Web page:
Pay review bodies

We need to reform NHS pay, terms and conditions. The pay bill is becoming unaffordable, while the current terms and conditions do not adequately match reward with performance, or enable smooth transitions between health and social care.

With pay constituting between 60% and 85% of an NHS provider’s expenditure, a sustainable balance must be found, where the national staff costs of delivering new care models such as seven-day services are adequately resourced and quality of patient care can be maintained.

The pay review bodies

The NHS Pay Review Body (NHSPRB) and the Doctors and Dentists Review Body (DDRB) annual (financial year) recommendations to government on pay awards for non-medical staff and doctors respectively are an important factor in the financial context in which our members operate. We provide evidence to the pay review bodies on behalf of our members.

2014/15 and 2015/16

In March 2014, the government announced its decisions on public sector pay awards for 2014/15. In terms of health, the government decided not to accept the recommendations of the NHSPRB and the DDRB to award a 1% uplift to both non-medical staff and doctors. Instead, for most NHS staff the government decided to award a 1% non-consolidated uplift only to those staff groups not already entitled to a progression pay increment (i.e. those staff who have already reached the top of their relevant pay band). This was to be a two-year award.

NHS Providers welcomed the government’s announcement on the 2014/15 pay award as a first step to fundamental change of the pay and reward system in the NHS. In our evidence to the review bodies, we had argued that our members cannot continue to provide the right quality of care to patients within the current financial constraints without taking a more radical look at NHS pay, terms and conditions. We saw the government’s announcement as important recognition of the case for change we set out in our evidence.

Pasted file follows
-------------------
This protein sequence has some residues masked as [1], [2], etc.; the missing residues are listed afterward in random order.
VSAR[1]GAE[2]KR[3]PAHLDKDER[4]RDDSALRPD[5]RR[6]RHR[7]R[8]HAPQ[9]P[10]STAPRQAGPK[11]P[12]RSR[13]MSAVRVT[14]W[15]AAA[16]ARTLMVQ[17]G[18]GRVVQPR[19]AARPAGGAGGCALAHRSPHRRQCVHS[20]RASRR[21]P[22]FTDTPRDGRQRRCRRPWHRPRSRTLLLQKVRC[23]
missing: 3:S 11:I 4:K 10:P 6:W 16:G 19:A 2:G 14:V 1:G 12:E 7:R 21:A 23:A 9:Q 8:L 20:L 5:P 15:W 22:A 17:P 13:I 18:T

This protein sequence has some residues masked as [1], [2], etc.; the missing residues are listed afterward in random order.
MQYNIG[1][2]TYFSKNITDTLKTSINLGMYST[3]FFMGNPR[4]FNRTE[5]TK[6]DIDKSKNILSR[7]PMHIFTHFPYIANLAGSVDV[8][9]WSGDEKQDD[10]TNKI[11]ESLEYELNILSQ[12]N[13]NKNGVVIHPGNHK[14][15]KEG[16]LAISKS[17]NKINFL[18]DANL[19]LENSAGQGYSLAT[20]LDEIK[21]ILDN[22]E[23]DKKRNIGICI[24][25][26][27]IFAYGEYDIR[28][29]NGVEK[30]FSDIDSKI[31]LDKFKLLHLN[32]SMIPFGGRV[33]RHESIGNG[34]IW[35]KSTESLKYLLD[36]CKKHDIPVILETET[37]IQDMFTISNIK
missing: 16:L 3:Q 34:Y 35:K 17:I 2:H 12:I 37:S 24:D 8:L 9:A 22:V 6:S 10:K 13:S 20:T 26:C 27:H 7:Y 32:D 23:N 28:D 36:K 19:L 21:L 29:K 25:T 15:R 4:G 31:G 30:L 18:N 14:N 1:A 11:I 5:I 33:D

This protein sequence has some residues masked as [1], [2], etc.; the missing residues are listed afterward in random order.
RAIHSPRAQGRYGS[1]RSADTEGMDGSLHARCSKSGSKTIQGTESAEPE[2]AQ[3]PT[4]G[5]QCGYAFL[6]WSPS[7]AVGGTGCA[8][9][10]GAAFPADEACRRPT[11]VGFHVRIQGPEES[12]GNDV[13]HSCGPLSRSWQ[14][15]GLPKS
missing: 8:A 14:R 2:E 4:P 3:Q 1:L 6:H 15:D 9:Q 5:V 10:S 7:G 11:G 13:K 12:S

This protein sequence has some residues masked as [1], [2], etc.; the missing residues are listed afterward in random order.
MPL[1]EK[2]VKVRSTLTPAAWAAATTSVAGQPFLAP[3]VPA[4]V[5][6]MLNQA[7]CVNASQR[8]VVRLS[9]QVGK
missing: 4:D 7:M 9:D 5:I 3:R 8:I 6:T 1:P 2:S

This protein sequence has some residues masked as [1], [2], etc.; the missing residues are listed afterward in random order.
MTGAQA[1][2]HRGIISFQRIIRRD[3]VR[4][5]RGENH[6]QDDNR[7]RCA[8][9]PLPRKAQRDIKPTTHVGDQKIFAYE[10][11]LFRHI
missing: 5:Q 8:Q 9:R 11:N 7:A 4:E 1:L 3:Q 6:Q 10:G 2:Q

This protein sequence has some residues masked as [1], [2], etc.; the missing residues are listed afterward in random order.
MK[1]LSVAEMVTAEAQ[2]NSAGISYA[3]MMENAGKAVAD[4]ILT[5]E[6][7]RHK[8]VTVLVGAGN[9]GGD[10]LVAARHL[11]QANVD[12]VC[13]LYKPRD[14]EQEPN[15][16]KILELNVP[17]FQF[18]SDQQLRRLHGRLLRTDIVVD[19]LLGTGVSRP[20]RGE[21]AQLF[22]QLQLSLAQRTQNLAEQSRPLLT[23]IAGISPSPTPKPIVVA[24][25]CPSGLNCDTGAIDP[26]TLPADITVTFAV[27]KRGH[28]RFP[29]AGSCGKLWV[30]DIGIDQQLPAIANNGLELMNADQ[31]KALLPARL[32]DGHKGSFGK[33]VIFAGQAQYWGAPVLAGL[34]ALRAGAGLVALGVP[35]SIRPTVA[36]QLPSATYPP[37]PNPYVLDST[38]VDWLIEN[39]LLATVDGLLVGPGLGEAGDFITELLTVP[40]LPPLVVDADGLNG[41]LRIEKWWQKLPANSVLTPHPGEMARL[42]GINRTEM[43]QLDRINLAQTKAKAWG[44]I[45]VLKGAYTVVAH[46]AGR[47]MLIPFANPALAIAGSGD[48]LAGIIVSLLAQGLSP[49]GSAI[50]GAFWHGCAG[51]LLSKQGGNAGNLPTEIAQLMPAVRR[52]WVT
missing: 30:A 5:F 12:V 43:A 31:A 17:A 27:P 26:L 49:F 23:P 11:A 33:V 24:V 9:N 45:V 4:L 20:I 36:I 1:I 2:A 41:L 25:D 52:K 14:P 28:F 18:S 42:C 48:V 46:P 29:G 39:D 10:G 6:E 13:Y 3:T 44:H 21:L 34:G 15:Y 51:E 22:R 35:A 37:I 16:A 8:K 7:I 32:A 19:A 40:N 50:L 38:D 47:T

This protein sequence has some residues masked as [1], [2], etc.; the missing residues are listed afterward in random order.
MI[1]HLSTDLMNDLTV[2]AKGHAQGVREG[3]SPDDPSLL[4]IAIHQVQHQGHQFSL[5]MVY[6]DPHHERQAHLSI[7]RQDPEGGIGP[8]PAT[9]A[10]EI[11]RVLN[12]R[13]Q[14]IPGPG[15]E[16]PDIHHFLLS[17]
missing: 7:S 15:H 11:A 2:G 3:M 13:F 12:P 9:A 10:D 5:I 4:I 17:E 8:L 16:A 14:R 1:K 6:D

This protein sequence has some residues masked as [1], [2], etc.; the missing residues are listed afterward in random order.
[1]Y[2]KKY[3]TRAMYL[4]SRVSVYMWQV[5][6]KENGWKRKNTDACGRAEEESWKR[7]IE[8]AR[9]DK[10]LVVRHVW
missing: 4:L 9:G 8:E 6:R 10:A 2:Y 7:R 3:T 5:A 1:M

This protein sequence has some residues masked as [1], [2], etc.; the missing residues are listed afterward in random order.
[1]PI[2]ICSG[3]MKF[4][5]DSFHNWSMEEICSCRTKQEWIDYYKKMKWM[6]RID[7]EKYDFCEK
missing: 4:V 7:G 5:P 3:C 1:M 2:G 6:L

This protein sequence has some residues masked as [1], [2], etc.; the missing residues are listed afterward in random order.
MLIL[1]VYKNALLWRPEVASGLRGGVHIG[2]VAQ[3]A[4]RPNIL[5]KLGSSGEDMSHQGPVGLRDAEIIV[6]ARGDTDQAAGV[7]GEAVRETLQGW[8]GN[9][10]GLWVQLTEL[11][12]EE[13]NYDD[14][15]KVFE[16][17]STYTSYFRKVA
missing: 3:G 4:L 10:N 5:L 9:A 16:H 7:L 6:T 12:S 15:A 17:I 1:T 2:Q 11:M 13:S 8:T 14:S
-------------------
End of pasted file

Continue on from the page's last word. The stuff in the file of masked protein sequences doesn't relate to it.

Following strike action by unions representing non-medical staff in late 2014, the government negotiated a new deal with unions for 2015/16. Under the deal, which is yet to be approved by the unions' members, all staff up to point 42 of the Agenda for Change scale will receive a 1% consolidated pay rise from April 2015, with staff on pay point 34 and above having an increment freeze for one year. The deal did not affect doctors.

Special remits for 2015/16

During 2014, the government gave the NHSPRB and DDRB "special remits" for 2015/16 relating to seven-day services and contract reform respectively. This was in the context of the government's two year pay award, meaning the review bodies did not need to make a recommendation on pay for 2014/15.

We submitted written evidence to the review bodies in December 2014 and supplementary evidence, in response to questions from the review bodies, in February 2015.

In July 2015 the NHSPRB and DDRB submitted their reports to government, in response to which the government announced its intention to reform the consultant contract, a move which we welcomed.

NHS Pay Review Body pay round for 2016/17

We submitted written evidence to the Review Body in September 2015.

The Review Body is due to report to government in February 2016.

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